FAIRBANKS-Republican Sen. Lisa Murkowski said Thursday she is willing to consider a bipartisan proposal to expand background checks on gun purchases but that she has expressed some concerns to the two senators writing the legislation.

"I do think that most Alaskans, most Americans, would say ‘Look, if there's a way we can keep guns out of the hands of mentally ill people and convicted felons, then that's not unreasonable, that's not a limitation on my Second Amendment rights,'" she said in a telephone interview with the News-Miner.

The proposal by Sen. Joe Manchin, D-W.Va., and Sen. Patrick Toomey, R-Pa., would expand the requirement for a pre-sale background check to include sales at gun shows and sales advertised in print or online. Non-commercial sales, such as between family members and friends, would be exempt.

The proposal is one of the main amendments expected to be offered next week to broad and controversial gun control legislation brought to the Senate floor Thursday by Majority Leader Harry Reid, D-Nev.

The Manchin-Toomey proposal, announced earlier this week but not completed into bill form until Thursday, also contains some provisions not related to background checks, including allowing gun dealers to sell firearms across state lines and allowing people with state permits for carrying concealed weapons to transport their firearms through states that don't allow concealed carry.

"If we can get to situation where their amendment does what they say it does, which is if it's a private transaction - basically in any private transaction there's no background check at all, no move toward registration - and what they are really attempting to do is address the commercial transaction that happens at a gun show ... I'm looking at that and saying that is something that is reasonable, talk to me a little more about it," she said.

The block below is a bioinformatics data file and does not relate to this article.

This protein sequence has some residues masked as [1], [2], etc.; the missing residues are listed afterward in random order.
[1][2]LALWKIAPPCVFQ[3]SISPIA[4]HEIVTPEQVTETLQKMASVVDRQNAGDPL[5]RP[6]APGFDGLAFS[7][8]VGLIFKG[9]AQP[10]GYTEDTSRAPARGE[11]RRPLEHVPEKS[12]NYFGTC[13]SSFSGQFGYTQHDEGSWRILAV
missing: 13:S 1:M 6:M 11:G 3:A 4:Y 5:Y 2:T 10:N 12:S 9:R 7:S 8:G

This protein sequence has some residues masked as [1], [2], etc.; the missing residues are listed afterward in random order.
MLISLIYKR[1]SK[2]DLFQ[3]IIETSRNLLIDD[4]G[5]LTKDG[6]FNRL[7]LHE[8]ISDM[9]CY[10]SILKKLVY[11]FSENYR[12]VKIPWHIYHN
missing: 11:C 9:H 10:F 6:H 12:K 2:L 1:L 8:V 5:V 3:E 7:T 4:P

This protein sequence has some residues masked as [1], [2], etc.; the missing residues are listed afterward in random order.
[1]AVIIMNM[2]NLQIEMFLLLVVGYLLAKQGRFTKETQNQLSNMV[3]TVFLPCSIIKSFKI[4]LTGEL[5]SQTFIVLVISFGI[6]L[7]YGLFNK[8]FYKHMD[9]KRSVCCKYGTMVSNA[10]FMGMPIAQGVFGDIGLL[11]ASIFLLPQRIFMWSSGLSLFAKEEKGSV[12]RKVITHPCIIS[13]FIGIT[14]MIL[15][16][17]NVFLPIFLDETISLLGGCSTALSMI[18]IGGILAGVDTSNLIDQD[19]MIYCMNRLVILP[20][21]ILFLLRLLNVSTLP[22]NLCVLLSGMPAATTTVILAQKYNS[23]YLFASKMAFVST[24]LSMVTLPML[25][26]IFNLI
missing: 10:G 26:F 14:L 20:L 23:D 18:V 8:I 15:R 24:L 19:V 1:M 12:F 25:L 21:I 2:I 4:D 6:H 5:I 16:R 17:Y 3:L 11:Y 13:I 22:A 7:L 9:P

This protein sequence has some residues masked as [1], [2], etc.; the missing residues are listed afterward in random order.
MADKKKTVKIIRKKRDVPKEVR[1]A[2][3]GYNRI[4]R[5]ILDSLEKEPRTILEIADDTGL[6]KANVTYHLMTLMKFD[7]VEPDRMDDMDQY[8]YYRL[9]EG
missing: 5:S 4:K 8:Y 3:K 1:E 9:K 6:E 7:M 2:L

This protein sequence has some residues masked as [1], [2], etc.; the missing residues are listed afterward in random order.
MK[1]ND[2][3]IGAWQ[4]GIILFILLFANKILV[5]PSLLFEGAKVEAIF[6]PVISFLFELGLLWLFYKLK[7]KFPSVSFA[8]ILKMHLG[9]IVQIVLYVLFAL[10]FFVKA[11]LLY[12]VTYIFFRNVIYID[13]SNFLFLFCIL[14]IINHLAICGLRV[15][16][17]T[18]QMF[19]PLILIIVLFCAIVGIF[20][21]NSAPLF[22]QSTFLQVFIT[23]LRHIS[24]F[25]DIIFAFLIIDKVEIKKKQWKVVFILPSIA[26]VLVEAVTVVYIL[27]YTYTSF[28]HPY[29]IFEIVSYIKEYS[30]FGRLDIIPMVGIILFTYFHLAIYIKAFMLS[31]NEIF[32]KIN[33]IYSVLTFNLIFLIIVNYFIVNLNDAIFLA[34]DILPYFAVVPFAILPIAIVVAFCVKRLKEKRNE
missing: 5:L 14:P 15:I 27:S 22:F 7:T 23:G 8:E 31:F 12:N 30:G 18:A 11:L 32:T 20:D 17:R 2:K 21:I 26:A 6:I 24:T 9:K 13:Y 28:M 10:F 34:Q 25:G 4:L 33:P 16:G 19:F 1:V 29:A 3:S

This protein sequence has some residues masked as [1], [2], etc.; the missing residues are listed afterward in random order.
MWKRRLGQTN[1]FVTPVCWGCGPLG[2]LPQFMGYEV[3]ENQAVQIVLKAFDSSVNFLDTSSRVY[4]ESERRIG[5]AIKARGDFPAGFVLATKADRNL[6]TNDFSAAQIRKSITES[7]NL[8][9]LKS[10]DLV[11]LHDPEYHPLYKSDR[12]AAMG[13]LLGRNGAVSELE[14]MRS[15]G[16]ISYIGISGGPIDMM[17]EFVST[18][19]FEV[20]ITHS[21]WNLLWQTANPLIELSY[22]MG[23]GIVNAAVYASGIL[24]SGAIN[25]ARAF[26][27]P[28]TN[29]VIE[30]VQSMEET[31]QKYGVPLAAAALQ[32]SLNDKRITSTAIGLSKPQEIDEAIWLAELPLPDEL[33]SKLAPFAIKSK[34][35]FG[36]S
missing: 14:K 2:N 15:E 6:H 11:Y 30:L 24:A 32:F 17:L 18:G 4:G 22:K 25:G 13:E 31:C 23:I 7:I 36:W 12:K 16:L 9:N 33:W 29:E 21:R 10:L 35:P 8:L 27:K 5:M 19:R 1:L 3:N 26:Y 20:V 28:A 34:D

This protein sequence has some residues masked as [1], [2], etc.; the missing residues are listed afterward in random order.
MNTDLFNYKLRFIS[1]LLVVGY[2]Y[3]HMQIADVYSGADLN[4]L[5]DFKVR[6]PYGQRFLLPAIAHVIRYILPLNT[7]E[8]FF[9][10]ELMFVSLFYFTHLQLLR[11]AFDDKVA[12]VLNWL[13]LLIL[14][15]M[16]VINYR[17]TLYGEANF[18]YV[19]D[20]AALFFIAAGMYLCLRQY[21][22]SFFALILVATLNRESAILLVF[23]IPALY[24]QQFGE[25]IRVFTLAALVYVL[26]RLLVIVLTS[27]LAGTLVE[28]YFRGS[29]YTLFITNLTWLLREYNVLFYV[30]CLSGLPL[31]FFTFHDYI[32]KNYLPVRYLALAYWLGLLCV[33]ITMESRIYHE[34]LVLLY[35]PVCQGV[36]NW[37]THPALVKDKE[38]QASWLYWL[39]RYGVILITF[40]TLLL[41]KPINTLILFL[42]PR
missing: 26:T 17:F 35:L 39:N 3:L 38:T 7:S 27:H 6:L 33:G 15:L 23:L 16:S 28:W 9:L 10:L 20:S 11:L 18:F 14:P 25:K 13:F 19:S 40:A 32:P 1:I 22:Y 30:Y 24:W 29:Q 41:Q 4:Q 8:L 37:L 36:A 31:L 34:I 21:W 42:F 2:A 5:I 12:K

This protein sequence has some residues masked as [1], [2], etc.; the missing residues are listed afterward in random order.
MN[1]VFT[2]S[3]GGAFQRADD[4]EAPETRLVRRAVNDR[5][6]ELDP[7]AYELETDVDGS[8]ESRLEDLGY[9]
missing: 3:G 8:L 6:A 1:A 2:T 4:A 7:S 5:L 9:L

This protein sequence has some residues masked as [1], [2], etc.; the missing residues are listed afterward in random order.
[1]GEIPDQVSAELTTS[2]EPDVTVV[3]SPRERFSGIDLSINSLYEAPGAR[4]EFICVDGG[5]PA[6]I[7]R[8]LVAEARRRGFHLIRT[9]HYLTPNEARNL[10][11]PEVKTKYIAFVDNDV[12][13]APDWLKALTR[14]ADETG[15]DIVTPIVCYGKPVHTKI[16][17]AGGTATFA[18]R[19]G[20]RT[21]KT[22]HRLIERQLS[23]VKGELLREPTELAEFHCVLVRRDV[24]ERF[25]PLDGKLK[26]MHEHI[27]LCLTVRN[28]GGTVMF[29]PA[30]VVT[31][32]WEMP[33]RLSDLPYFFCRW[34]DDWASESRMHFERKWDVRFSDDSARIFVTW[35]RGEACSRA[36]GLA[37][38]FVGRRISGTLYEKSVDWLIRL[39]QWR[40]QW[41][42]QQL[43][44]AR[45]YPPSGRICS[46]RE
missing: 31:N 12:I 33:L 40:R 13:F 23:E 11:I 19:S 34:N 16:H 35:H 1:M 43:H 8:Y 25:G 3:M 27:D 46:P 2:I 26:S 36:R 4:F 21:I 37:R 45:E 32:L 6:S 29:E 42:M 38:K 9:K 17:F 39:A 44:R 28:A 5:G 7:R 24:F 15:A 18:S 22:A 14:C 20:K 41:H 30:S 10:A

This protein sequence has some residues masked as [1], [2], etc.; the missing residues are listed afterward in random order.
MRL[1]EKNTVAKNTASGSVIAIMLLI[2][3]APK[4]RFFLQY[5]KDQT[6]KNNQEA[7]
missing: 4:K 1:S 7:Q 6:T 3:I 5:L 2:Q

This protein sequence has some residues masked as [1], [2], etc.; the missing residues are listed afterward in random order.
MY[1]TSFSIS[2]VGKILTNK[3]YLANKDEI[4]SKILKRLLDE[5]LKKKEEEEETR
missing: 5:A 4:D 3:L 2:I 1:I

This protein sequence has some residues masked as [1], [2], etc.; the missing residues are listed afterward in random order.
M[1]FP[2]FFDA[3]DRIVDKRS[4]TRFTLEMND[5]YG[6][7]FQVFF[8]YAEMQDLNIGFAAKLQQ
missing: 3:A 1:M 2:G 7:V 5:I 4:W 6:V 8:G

Murkowski said she spoke to Manchin and Toomey after Thursday's opening vote on gun control legislation to discuss some of the concerns she has about implementing their proposal in Alaska because of its size and geography.

Murkowski also said she believes Manchin is making a legitimate effort to produce passable legislation.

"I do think Manchin is making a genuine effort to try to address how we can provide for strengthened background checks that do not impinge on the rights of law-abiding citizens," she said. "I don't know where it's going to go. There's a lot of discussion about it right now. There's a lot of discussion going into the weekend. That is just one of what I am assuming will be many, many amendments that will be taken up."

Murkowski was also one of the several senators to receive a call from President Obama, who has been lobbying senators and speaking publicly in recent days ahead of Thursday's Senate vote. She said Obama called her on Tuesday and they spoke for about five minutes.

"Basically what he was attempting to do was encourage me to look at the Manchin-Toomey proposal," she said, noting that the terms of the agreement hadn't yet been circulated. "Nobody knew the terms, then the president called and said ‘I sure hope you can support it.'"

Obama also called Murkowski's Alaska colleague, Democratic Sen. Mark Begich, in advance of Thursday's Senate vote.

"He's been engaged on this issue," Murkowski said. "You see him traveling around the country trying to rally folks. But we've got work to do in the Senate now that members have voted to go on the bill, and my hope is that there's a constructive amendment process that will go forward.

"I think it's probably a good conversation to have - to have a full-on debate so people know where their senators stand."

Contact managing editor Rod Boyce at 459-7585. Follow him on Twitter: @FDNMeditor